Seven-year wait comes to a close on Bristol Community Center

Bristol recently received the keys to operate the former Quinta-Gamelin U.S. Army Reserve Center. Bristol recently received the keys to operate the former Quinta-Gamelin U.S. Army Reserve Center.

Bristol recently received the keys to operate the former Quinta-Gamelin U.S. Army Reserve Center.

Bristol recently received the keys to operate the former Quinta-Gamelin U.S. Army Reserve Center.

“We did it, we finally did it. I’m like a kid in a candy store,” said a gleeful Walter Burke.

Mr. Burke, the director of the Bristol Parks and Recreation Department, could hardly hold back his excitement upon learning that the keys to Quinta-Gamelin would finally be delivered this week.

Seven years ago, after the U.S. Department of Defense Base Closure and Realignment Commission finalized its report, the U.S. Army Reserve Center, Quinta-Gamelin, was on the chopping block.

The building, located at the entrance to Colt State Park, was up for grabs and Mr. Burke couldn’t act fast enough. He filed a proposal, along with Roger Williams University and other entities, requesting the building be given to the town for use as a community center.

Last Wednesday, Mr. Burke learned that his seven-year wait to acquire the building had come to a close. The keys would be in his hands this week.

“The (U.S. Department of Defense) said it would be a five-year plan (once the proposal was accepted) because they were building the army center down in Newport,” said Mr. Burke.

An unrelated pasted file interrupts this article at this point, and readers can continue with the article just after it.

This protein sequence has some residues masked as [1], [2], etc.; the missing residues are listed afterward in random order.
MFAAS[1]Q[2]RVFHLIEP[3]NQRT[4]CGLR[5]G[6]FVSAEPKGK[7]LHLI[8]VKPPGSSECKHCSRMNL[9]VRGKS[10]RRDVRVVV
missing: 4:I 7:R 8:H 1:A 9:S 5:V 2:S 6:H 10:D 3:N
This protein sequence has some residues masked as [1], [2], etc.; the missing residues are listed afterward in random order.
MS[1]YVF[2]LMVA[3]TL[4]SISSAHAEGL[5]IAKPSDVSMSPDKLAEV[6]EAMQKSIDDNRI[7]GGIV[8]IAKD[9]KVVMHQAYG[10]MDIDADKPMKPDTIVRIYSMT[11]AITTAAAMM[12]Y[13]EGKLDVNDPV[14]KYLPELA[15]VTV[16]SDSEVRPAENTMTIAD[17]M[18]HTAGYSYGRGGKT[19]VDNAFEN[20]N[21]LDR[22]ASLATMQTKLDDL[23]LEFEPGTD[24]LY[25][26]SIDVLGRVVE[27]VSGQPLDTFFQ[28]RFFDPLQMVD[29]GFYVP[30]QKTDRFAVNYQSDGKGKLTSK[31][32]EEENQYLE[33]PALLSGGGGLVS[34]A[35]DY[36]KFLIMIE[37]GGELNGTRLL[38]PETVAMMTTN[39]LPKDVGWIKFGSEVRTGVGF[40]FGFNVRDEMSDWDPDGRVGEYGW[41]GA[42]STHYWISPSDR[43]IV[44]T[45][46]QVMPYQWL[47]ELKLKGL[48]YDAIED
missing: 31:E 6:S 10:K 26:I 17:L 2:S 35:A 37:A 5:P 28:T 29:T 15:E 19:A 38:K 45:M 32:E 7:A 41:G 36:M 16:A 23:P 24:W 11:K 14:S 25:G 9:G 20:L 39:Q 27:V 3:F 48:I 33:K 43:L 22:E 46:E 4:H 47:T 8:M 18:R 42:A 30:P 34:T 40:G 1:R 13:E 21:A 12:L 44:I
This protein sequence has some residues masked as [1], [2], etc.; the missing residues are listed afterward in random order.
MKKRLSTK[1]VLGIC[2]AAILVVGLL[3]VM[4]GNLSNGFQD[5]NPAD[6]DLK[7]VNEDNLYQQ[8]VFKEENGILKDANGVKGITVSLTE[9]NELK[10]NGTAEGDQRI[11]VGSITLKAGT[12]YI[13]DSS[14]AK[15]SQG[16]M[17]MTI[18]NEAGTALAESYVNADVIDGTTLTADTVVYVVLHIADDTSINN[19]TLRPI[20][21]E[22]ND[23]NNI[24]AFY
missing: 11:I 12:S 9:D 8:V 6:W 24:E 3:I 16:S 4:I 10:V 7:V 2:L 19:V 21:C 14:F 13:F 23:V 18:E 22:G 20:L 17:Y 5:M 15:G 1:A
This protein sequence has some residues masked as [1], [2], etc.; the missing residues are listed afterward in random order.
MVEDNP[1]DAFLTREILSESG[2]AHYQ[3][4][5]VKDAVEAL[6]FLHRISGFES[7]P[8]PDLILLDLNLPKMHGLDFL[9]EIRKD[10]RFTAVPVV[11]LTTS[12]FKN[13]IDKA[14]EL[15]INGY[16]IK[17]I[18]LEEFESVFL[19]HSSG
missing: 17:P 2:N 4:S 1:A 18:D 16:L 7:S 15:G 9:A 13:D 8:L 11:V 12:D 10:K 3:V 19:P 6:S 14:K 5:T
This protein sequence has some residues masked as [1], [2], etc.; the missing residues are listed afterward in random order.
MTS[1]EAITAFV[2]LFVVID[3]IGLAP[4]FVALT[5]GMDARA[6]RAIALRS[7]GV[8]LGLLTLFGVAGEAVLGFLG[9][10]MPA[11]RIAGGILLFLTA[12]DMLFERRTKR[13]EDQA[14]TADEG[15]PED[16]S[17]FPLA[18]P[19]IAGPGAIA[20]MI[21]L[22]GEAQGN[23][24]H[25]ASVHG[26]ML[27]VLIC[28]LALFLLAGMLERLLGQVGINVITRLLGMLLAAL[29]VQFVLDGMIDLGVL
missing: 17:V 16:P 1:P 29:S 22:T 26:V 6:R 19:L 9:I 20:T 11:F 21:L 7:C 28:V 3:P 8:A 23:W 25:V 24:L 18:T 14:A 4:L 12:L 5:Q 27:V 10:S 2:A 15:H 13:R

On Sept. 15, 2011, upon the completion of the Newport facility, the Department was to hand over the keys to Mr. Burke.

“Well, 2011 came and went,” he said. “The (Army) left on that date, but it’s been vacant ever since.”

The reason for the wait, Mr, Burke was told, was because the Department had to conduct a series of surveys – radiological, cultural – before the building could be transferred to the town.

As part of the transfer of ownership process, the town is required to have a federal sponsoring agency, which Mr. Burke said is the National Park Service. The building is transferred to the town via the National Park Service, which ensures its future is always utilized as a community center.

The town earmarked $1 million of a $9 million bond referendum approved by voters during a Nov. 6, 2012 election, to renovate the inside of Quinta-Gamelin once the town had the keys. Once the renovations are complete – in about a year, Mr. Burke said – the center will feature a gymnasium; a fitness center complete with treadmills, elipticals, and weights; a meeting room; arts and crafts; adult and senior programming; community-related training sessions; and more.

The State’s Department of Environmental Management will be expanding the bike path to connect with the town beach and Quinta-Gamelin, Mr. Burke said, unifying everything.

Eventually, Mr. Burke said he would like to construct an addition to the building and install two in-ground pools – a lap pool, and another pool for miscellaneous use.

“I know Roger Williams University allows Bristol residents to use their pools, but it’s limited,” he said. “We are a peninsula; everyone here should know how to swim.”

There will be a transfer ceremony at noon on Aug. 6, with a rain date of Aug. 7. State and local government officials will be in attendance, as well as 300 or so children from Camp Poppasquaw. The public is invited to attend.

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